1. The Animal Stage. Mr. Darwin's book has familiarized us with the idea that the moral and mental elements in man's nature, no less than the physical and material, were derived from irrational creatures by the process of evolution. How far this is capable of being proved in other respects it is not for me to say (whatever I may believe), but I am sure that it is true of that element which seems at first sight most opposed to it—the conscience. Making all allowance for the temptation and tendency to read our own thoughts into the minds of animals, and also for the effect upon the animals themselves of man's moral control, it yet remains certain that the materials out of which conscience has been constructed are everywhere discernible, like the rough unhewed stones of a quarry, in animal life and in Nature itself. The mere fact that animals can be taught and made to feel what they ought to do (how can we avoid using the word "ought?") settles the question. But, without relying upon this, is it not evident that the contrast between the external force that would destroy and the internal power that will live existed long before it became an object of perception and reflection in the brain of a reasoning creature? And this contrast produced such actions as the following—flight, combination for defense, appealing looks, cries of remonstrance, self-defense to the last moment of existence. For instance, the sight of an object accustomed to prey upon a weaker animal then and there stimulated that animal to immediate flight by putting into motion the appropriate muscles and limbs. But the animals with which man is in closest alliance were those whose weakness must certainly have made the necessity of escape a large part of their experience. With this would come a great number of painful and also pleasant emotions. The need of horrible exertions, the terror of anticipation, the sense of unavailing wrath, sometimes the ecstasy of deliverance, which must have been so strong in the heart of every hunted animal that turned to bay at last, are seen to border closely upon that instinct of rightness which so evidently belongs to our individual inherited experience. It needed but the touch of self-consciousness to make the instinctive feeling pass by a bound into an instinctive thought in the mind of a being that "could look before and after." And whatever difficulty there may be in accounting for the evolution of man lies not in his moral but in his mental growth. How he became conscious of himself we may possibly never be able even to imagine, but that being conscious of himself he was by mere force of circumstances possessed of the germ of conscience, is a statement that presents no difficulty at all.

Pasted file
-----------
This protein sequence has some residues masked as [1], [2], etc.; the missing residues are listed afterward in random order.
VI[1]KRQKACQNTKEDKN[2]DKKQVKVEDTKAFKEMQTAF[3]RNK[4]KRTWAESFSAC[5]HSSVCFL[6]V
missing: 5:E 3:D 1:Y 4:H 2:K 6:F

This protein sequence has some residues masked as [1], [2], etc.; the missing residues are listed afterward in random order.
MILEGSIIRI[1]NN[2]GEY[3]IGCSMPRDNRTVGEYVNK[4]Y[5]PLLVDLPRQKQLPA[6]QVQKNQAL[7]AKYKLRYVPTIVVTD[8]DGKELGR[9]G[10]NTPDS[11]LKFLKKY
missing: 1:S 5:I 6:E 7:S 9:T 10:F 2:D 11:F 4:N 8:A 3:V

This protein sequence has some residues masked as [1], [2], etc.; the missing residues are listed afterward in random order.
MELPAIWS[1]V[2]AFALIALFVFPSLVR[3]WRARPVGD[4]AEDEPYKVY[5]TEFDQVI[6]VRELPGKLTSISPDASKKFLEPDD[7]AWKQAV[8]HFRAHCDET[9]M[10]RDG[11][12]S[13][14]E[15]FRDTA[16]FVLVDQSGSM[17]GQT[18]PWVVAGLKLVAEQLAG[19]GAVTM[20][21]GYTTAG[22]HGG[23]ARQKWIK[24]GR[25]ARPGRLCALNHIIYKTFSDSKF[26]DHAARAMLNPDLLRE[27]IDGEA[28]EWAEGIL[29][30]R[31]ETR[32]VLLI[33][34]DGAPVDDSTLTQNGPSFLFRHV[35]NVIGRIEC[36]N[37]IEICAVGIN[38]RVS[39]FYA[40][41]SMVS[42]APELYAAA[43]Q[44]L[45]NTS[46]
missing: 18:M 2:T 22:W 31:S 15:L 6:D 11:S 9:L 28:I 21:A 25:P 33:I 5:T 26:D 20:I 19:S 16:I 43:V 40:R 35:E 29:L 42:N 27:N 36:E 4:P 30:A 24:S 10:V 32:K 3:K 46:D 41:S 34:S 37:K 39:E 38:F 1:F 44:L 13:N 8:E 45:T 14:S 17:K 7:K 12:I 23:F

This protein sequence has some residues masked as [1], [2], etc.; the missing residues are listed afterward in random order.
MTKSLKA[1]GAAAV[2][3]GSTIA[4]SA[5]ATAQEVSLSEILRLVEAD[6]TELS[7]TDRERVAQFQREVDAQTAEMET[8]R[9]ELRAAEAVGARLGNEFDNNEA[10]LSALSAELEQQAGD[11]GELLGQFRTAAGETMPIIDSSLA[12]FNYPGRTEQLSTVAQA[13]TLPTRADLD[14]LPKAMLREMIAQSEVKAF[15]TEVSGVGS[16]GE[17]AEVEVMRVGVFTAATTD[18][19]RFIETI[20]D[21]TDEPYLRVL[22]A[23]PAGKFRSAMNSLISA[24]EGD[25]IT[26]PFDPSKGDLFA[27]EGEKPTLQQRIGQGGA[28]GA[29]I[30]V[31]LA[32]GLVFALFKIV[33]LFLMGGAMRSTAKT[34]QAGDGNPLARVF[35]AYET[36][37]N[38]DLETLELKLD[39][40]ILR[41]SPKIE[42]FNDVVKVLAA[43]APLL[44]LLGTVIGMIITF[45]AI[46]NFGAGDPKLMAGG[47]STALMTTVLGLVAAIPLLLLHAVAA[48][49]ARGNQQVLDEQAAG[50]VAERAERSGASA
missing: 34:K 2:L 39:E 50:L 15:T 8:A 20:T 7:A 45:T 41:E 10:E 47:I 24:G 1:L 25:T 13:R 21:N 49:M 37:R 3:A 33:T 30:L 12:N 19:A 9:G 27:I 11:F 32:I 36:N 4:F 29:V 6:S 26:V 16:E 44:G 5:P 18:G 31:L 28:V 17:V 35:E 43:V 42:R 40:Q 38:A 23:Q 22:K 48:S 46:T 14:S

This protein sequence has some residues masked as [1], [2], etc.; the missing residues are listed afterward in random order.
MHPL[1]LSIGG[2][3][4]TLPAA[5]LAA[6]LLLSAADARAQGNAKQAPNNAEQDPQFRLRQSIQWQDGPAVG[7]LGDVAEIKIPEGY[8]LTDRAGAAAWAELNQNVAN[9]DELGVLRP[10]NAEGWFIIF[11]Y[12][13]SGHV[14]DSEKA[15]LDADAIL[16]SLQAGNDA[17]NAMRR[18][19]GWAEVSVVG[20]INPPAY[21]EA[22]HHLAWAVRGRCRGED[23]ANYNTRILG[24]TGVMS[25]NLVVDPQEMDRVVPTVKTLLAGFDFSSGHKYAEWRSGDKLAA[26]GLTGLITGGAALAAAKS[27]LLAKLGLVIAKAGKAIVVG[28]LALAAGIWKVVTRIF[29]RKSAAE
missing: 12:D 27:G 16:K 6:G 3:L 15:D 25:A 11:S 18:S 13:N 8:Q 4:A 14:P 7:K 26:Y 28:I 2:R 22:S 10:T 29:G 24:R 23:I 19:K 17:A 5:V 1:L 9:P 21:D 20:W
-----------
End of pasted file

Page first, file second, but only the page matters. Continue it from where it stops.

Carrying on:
2. The Intermediate Stage. What was the moral condition of the "ape-like man?" He was a creature who had a vivid and intense conception of his own right to exist, and no conception whatever as to the rights of other creatures to the same existence. He was the inheritor of conditions and tendencies which wrought in him such thoughts as these: "You shall die before I will;" "I will use you to please my-